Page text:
I picked up a Dell Axim x3i off EBay about half a year ago for under $200. Snagged a 1GB SD card for it a month later. And have been enjoying my play lists ever since.

    -Rick
  • by Mister_IQ (517505) on Thursday July 06, 2006 @04:38PM (#15670414)
    unlocking users from iPod's vendor lock-in

    ... and locking them right back in again in to Micrsoft's vendor lock-in. Brilliant.

    Next, I hope they'll let me "upgrade" all my paperbacks to MSReader encrypted format too!
    • by dirk (87083)
      ... and locking them right back in again in to Micrsoft's vendor lock-in. Brilliant.
      Yes and no. With the iPod, you are locked into the iTunes music store, but also the iPod itself. With this, you will be locked into the WMA format, but that is availble from a number of different stores. Also, you won't be locked into the MS player, as other players will play WMA files. So while you may be lcoked into the format, you aren't locked into a particular store or player. Seems like a good idea to me.
      • by fermion (181285) *
        One should be careful about these broad generalizations. With the iPod, if one chooses to use the iTunes store, one is locked into the iPod family of products. However, since music can be downloaded to any number of players, if something happens to a player, the music can be downloaded to another player. With all the changes to fairplay, this has been a constant rule. Shuffles are not even tethered to a single mac.

        What MS is doing here is the same thing it did with the PCs in the late 80s. It is brin

  • I think it is a brilliant move to allow users to download songs they've purchased from iTunes. Eventually I'd like to be able to purchase the rights to movies, music, and other copyrighted works for a fixed fee and then be able to view/listen to our purchased items from any location via streaming. If we want a physical copy, the only cost would then be the media itself and a device (or store-offered service) to burn the copyrighted material to disc. If the rest of the consumer world is anything like me, the
  • Microsoft will also allow you to download from its store any song that you've purchased from Apple, unlocking users from iPod's vendor lock-in."

    and lock you into another.... just great
  • Translation: (Score:2, Insightful)

    by ivan256 (17499)
    Microsoft's new portable audio and video player will have a screen that's "bigger than that of the iPod video" [...] and built-in WiFi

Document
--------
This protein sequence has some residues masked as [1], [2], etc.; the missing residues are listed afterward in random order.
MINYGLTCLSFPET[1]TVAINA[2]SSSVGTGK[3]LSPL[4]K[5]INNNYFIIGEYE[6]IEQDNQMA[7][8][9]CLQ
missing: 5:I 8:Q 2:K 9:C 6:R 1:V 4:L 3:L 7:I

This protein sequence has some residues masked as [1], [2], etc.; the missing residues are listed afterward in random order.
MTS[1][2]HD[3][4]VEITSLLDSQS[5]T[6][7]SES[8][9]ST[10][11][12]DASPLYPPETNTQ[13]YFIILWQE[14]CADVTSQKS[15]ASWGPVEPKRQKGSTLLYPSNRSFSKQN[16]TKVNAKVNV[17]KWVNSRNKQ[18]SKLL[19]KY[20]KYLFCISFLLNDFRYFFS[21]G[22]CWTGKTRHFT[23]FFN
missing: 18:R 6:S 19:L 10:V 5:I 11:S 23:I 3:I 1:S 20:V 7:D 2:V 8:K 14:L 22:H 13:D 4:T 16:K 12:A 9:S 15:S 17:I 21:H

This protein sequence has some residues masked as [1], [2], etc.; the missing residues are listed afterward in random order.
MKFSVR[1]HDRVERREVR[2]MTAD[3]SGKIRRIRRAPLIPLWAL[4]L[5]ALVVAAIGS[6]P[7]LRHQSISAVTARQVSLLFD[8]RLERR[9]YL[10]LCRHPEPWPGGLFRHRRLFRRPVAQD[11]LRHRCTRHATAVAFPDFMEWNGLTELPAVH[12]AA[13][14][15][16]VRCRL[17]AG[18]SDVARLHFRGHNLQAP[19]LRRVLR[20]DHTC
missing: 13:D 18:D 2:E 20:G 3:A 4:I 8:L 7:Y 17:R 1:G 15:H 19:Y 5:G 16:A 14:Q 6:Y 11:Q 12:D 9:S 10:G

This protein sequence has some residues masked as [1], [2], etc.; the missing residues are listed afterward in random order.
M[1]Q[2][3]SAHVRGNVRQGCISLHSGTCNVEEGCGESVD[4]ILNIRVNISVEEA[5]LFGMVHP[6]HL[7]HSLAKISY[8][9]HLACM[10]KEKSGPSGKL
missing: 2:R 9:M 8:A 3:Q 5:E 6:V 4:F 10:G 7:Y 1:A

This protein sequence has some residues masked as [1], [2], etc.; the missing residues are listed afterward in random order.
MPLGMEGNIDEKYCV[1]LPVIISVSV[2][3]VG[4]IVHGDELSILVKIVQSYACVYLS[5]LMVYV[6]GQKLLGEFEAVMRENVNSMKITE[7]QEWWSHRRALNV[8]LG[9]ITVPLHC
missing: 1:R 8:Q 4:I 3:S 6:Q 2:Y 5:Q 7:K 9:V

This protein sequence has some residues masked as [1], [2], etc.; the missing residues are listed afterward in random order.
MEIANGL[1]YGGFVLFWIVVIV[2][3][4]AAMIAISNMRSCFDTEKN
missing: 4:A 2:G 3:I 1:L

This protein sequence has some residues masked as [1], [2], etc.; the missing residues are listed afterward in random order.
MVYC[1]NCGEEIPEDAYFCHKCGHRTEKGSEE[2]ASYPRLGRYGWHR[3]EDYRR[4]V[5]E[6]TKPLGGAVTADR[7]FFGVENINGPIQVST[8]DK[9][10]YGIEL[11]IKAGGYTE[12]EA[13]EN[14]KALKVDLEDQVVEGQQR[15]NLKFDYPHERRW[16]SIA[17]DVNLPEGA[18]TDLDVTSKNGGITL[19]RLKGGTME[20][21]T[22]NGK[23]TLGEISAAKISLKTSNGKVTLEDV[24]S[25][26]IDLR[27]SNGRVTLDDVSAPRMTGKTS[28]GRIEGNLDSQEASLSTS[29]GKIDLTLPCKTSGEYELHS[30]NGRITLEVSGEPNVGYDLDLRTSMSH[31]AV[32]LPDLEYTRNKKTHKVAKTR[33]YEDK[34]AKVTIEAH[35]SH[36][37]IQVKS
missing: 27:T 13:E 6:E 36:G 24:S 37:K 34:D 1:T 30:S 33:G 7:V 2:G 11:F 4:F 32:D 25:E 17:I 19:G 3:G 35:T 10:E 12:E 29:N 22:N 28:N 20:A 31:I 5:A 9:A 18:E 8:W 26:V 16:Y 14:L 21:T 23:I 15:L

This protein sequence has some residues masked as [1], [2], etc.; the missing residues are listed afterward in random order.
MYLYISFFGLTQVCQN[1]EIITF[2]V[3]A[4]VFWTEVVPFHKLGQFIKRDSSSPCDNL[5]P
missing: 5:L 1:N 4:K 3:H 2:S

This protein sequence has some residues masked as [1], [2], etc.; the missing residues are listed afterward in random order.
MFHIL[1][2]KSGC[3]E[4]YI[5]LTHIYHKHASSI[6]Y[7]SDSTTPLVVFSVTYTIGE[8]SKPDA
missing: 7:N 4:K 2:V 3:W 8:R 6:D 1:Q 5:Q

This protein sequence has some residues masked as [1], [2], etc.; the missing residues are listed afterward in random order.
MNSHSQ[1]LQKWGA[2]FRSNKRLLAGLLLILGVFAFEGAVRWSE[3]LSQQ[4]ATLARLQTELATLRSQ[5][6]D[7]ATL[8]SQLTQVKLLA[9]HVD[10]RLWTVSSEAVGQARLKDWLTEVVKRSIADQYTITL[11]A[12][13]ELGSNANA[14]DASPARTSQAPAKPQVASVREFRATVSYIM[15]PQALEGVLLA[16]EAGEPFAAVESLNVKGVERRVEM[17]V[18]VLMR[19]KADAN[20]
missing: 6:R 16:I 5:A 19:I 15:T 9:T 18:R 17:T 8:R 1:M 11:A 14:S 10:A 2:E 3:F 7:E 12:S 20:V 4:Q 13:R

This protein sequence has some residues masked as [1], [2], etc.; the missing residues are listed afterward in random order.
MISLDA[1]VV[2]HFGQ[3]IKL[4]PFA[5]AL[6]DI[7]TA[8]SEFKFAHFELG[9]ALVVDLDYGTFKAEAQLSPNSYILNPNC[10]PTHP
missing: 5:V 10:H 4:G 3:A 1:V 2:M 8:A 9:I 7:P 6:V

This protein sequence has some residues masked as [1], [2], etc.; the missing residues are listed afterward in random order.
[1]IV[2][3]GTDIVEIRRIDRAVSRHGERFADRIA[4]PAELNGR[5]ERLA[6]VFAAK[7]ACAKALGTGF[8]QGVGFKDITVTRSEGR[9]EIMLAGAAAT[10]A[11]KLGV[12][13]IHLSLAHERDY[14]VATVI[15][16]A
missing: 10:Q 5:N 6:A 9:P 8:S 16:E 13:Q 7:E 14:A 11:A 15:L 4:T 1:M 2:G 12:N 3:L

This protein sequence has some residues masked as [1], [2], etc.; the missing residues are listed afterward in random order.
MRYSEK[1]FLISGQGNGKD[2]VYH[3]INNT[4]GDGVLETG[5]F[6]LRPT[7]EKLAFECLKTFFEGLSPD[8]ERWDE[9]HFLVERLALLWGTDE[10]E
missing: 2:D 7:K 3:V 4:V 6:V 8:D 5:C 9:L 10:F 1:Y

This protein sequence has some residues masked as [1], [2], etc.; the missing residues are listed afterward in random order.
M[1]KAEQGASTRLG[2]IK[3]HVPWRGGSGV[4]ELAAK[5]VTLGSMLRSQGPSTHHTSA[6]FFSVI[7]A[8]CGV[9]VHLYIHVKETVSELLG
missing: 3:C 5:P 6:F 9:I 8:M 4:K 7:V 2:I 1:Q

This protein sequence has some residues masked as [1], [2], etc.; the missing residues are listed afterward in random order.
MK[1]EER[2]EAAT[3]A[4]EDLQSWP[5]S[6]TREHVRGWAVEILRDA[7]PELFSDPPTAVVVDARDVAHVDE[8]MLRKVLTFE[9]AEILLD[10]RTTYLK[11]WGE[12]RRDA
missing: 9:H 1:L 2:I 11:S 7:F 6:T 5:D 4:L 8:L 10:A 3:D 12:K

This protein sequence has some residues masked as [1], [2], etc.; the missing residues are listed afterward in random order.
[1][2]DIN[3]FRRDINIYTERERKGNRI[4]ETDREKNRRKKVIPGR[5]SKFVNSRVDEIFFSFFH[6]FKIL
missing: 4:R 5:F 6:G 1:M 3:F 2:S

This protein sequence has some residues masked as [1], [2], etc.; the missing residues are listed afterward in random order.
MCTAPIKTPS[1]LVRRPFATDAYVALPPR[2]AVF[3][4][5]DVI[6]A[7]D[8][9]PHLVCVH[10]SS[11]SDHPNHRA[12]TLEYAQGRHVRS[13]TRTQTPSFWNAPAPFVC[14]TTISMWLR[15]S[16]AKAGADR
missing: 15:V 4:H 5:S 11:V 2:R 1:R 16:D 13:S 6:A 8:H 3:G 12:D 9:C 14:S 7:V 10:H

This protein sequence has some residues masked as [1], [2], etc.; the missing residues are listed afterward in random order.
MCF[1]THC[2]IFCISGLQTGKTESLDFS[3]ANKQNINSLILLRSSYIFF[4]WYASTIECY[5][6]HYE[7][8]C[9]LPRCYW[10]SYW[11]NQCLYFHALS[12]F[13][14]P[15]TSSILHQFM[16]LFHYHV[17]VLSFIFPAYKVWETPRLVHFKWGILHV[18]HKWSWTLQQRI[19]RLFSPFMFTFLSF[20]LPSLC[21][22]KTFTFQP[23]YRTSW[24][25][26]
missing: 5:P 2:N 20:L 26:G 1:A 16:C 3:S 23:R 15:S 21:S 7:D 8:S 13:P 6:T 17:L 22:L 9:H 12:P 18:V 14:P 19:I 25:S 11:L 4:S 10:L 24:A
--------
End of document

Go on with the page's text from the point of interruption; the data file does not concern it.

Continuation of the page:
Translation: The Microsoft device will be bigger than the iPod, and have signifigantly lower battery life.

    Of course, given that it's from Microsoft, I'm sure they'll take a cue from every other product they make, and give it a worst-in-class user interface to top things off.
  • uhh (Score:3, Informative)

    by blackmonday (607916) on Thursday July 06, 2006 @04:40PM (#15670452) Homepage
    In what may be the crucial competitive stroke, Microsoft will also allow you to download from its store any song that you've purchased from Apple, unlocking users from iPod's vendor lock-in.
    Hey dude! Get out of that horrible iPod prison! Check out my all-new Microsoft prison! come on in, its free to try!

    Unless Microsoft is providing DRM free files, I will stay far away from this. At least iTunes lets me burn the songs to CD as many times as I wish.

  • by ptomblin (1378) <ptomblin@xcski.com> on Thursday July 06, 2006 @04:45PM (#15670515) Homepage Journal
    ...I'd have enough money to buy a newer iPod.
  • by snowwrestler (896305) on Thursday July 06, 2006 @04:46PM (#15670521)
    There's no guarantee that Microsoft will be able to negotiate the same rates with the recording labels that Apple has. In fact from previous stories we know that the labels are aching to raise online prices and introduce differentiation, but were overpowered by Apple's market share. Microsoft will have a market share of 0% as they negotiate their deals--expect them to pay more per song than Apple for recent "hit" music. So the RIAA is laughing because not only are they going to get paid twice for one consumer purchase, but the second payment might actually be bigger than the first.

    Apple is laughing because Microsoft seems to have no profit foothold anywhere in the business plan. As new entrants their players will most likely have to compete on price, reducing the profit margin there. And by re-paying labels for music already purchases, they are in essence subsidizing their customers' libraries--a huge expense. Compare to Apple who commands a healthy profit on the players AND a small profit on every song sold. The only thing better than beating a competitor is making them lose a lot money and STILL get beaten.
    • Microsoft has access to %96 of all desktops in the world. Apple does not even come close though the Ipod has a nice marketshare at the current moment.